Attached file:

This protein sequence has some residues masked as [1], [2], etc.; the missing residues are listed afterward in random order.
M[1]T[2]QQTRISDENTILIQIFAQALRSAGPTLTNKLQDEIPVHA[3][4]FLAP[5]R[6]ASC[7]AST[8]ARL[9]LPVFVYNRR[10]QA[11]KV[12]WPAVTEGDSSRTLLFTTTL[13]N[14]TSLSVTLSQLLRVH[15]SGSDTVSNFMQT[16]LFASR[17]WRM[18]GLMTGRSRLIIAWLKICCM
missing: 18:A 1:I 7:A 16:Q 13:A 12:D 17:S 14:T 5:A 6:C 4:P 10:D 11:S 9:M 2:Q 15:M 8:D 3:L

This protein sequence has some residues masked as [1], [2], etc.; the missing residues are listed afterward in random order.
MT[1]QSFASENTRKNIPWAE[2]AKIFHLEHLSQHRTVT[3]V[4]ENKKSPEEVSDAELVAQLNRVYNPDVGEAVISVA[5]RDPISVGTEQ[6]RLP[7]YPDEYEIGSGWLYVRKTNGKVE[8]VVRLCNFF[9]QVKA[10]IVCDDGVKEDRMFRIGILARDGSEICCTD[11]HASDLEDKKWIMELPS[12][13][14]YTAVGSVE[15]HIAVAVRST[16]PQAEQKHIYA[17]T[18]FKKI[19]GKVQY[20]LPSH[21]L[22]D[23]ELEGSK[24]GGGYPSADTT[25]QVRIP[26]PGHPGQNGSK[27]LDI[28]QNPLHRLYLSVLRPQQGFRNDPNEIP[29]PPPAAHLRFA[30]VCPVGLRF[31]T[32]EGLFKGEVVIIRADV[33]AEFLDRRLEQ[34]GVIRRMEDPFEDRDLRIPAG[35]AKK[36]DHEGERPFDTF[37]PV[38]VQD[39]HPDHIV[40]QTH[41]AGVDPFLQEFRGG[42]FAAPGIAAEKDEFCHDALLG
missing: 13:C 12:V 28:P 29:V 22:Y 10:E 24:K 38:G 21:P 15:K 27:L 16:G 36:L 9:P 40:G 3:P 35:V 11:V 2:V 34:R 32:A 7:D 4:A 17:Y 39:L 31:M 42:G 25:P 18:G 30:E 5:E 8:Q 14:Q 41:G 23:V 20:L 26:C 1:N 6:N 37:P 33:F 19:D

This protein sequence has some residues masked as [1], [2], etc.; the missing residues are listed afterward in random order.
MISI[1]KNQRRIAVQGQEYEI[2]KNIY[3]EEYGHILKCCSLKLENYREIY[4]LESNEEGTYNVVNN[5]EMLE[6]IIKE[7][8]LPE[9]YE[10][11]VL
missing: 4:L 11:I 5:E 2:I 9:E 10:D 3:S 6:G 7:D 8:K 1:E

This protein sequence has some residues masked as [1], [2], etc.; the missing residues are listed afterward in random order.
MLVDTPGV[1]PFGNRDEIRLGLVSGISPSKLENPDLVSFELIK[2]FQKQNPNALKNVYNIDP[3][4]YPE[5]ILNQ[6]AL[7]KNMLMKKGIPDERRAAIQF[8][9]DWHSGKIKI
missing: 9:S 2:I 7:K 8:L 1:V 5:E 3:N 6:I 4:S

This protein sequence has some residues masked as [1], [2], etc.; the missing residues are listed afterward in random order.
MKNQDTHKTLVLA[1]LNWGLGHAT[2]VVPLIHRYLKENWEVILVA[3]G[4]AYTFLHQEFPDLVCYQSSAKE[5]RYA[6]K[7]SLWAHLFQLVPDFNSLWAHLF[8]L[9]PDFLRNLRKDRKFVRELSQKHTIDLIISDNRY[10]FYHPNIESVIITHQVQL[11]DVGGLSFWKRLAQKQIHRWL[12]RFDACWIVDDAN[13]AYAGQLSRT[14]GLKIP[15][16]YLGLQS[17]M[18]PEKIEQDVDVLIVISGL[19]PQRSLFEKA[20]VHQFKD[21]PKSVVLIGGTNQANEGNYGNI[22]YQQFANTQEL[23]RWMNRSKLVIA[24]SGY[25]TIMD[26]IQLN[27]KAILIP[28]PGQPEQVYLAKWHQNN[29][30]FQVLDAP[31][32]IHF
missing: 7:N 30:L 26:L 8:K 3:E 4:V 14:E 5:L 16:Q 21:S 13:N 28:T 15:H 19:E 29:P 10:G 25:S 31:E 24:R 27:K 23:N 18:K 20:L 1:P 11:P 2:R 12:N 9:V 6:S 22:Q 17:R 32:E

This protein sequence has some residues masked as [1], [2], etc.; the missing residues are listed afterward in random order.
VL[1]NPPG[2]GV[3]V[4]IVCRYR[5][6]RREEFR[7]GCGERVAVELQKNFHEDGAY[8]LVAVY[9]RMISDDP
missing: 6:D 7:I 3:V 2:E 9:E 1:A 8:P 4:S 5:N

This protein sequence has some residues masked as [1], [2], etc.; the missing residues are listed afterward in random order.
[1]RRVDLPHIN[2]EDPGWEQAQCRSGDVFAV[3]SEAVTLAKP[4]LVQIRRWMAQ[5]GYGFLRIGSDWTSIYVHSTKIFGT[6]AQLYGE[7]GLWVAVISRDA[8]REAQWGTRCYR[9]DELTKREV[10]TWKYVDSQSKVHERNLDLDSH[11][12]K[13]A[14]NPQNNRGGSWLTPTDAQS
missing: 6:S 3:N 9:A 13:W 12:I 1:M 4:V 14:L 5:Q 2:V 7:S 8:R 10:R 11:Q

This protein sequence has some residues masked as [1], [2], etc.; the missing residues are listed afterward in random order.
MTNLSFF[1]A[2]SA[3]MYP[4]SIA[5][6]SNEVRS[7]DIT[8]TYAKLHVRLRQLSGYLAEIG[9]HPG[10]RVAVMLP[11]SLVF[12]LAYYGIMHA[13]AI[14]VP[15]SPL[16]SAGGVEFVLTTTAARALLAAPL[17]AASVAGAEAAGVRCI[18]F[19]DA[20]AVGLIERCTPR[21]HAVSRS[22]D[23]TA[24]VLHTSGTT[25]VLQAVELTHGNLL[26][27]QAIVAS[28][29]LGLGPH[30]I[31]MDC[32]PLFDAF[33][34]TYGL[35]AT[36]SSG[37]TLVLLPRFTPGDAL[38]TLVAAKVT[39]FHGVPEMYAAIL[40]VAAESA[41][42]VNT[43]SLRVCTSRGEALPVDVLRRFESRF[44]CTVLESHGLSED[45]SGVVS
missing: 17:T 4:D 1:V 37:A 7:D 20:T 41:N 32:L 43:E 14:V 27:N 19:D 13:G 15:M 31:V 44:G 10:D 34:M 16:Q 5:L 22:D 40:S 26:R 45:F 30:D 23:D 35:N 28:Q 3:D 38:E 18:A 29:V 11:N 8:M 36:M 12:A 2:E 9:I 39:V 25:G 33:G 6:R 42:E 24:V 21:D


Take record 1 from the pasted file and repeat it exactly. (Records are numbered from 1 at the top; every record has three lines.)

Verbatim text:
This protein sequence has some residues masked as [1], [2], etc.; the missing residues are listed afterward in random order.
M[1]T[2]QQTRISDENTILIQIFAQALRSAGPTLTNKLQDEIPVHA[3][4]FLAP[5]R[6]ASC[7]AST[8]ARL[9]LPVFVYNRR[10]QA[11]KV[12]WPAVTEGDSSRTLLFTTTL[13]N[14]TSLSVTLSQLLRVH[15]SGSDTVSNFMQT[16]LFASR[17]WRM[18]GLMTGRSRLIIAWLKICCM
missing: 18:A 1:I 7:A 16:Q 13:A 12:D 17:S 14:T 5:A 6:C 4:P 10:D 11:S 9:M 2:Q 15:M 8:D 3:L